No generation before us has had such high rates of depression, a large problem because of its fatal association with suicide. Depression is treatable. However, there is a significant problem with treatments: it is very difficult to determine which form of treatment will work best for an individual. There is no universal answer, as some treatments work better for some and not at all for others. Thankfully, there are many treatments available on campus and lifestyle treatments you can try.
Cognitive behavioral therapy
Cognitive behavioral therapy (CBT) is one of the most widely-practiced forms of therapy treating depression. CBT’s widespread adoption is in part due to its success rate (CBT helps about one-third of patients, just in attending the therapy) and its lasting effects (CBT has been shown to have a lower relapse rates than medications for the treatment of depression). Yet, as with all depressive treatments, it has its flaws. One is its possible costs. Some insurances cover CBT, as it is a form of psychotherapy, but not all insurances provide enough coverage to make undergoing CBT economically viable. Fortunately, one can practice many CBT techniques without the actual treatment. Preventing and altering negative thoughts for example, a common CBT technique, is something that a therapist may help with, but a therapist is not required. Examining your thought patterns with any degree of impartiality can be a difficult action to do. If you need help sticking to techniques and feel like you would like support, there are numerous free support groups on campus that would be happy to assist.
Exercising has been shown to reduce symptoms of depression, by triggering the release of endorphins among other factors. Endorphins are neurotransmitters often released as a response to stress to reduce the feeling of pain. Endorphins can be released during many types of exercise, and exercising within a group has been shown to alleviate physical pain more than working out alone, which can be a predictor for better decreases in depressive factors. Exercise also significantly increases physiological well-being, which can then affect psychological well-being. This means if you’re healthy, you’re more likely to feel better about yourself. Ultimately, exercise can be far more accessible and is cheaper than most therapeutic treatments and has many clear benefits that assist in dealing with depression.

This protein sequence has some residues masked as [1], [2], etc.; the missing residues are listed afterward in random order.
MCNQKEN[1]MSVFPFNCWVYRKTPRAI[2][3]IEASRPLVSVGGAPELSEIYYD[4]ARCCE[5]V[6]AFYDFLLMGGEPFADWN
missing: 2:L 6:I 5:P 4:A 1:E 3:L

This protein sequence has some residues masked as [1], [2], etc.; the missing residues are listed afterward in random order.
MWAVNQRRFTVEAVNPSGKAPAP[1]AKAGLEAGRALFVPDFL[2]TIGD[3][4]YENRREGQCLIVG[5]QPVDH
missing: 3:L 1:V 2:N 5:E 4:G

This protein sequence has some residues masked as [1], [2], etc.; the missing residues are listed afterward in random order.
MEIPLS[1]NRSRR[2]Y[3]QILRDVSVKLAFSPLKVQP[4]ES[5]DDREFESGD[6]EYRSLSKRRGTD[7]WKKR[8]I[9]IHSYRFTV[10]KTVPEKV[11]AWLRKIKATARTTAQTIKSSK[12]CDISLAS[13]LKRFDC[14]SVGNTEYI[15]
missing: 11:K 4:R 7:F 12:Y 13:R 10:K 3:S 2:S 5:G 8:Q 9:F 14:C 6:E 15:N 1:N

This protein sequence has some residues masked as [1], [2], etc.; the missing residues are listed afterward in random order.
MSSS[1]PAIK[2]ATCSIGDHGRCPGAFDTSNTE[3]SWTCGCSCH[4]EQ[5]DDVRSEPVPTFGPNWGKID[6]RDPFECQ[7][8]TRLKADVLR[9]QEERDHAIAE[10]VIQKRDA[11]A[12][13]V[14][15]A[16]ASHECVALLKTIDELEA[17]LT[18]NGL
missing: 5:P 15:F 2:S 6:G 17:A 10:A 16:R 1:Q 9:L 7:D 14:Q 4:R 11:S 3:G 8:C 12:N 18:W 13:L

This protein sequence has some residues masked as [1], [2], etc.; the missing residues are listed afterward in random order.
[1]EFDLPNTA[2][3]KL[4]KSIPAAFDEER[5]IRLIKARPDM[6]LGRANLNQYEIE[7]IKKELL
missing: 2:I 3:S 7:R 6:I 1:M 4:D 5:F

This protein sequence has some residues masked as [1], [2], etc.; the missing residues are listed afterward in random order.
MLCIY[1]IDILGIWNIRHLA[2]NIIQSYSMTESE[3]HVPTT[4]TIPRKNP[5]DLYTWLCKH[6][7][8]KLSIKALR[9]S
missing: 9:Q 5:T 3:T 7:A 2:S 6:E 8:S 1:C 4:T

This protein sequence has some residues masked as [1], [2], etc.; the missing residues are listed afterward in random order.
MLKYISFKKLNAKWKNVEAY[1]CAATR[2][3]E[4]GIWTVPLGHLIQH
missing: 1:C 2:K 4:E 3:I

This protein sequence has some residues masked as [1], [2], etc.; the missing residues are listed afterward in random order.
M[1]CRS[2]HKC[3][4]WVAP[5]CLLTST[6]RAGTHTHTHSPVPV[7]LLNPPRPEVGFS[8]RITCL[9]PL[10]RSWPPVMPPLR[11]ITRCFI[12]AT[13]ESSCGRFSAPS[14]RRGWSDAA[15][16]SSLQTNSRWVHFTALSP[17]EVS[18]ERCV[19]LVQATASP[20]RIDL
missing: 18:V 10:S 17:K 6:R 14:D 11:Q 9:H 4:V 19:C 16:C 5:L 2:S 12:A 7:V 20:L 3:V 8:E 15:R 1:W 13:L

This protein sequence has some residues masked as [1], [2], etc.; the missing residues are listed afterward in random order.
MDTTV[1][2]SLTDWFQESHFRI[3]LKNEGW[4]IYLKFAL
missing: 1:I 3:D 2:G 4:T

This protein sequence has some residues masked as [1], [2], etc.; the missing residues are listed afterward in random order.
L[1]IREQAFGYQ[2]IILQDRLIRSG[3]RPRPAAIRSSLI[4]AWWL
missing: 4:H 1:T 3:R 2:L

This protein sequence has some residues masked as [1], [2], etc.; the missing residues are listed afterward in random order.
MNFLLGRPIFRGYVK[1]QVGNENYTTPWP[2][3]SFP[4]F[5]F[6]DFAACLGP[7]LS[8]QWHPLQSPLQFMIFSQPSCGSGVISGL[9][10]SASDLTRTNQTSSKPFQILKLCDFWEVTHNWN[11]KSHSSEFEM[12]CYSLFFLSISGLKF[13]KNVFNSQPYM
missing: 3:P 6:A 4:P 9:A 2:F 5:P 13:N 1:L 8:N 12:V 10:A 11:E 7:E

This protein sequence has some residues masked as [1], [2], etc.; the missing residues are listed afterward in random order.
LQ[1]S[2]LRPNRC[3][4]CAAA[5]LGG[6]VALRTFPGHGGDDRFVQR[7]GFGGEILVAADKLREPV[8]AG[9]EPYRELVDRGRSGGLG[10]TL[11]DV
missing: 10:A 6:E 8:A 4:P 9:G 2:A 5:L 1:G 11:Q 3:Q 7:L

Something as simple as receiving an appropriate amount of sunlight can have an impact on your mental health. Sunlight is a great source of Vitamin D. Deficiencies in this vitamin are very common and can lead to bone problems, which may not have a direct effect on mental health, but I assume brittle bones aren’t pleasant. More importantly, sunlight affects the production of the neurotransmitter serotonin, which does have a direct effect on mental health. Serotonin deficiencies can certainly lead to symptoms of depression. Serotonin also affects sleep patterns; irregular sleep patterns are a symptom of major depressive disorder, as stated in the DSM-5. Sunlight is perhaps the most widely available depression-treating resource there is. Sunlight will certainly not replace therapy in most cases, but going for an afternoon walk or studying with the shades up may provide a little mental boost.
Depression is a broad term that contains different mental disorders. Hence, treatments vary greatly between particular diagnoses and cases. Nonetheless, these accessible treatments may help. Personally, having dealt with my own bouts of depression, I have found it amazing how much some introspection into my own thoughts and behaviors help. Depression is difficult to deal with, but there are ways to combat symptoms. There are treatments available and people that are happy to assist you.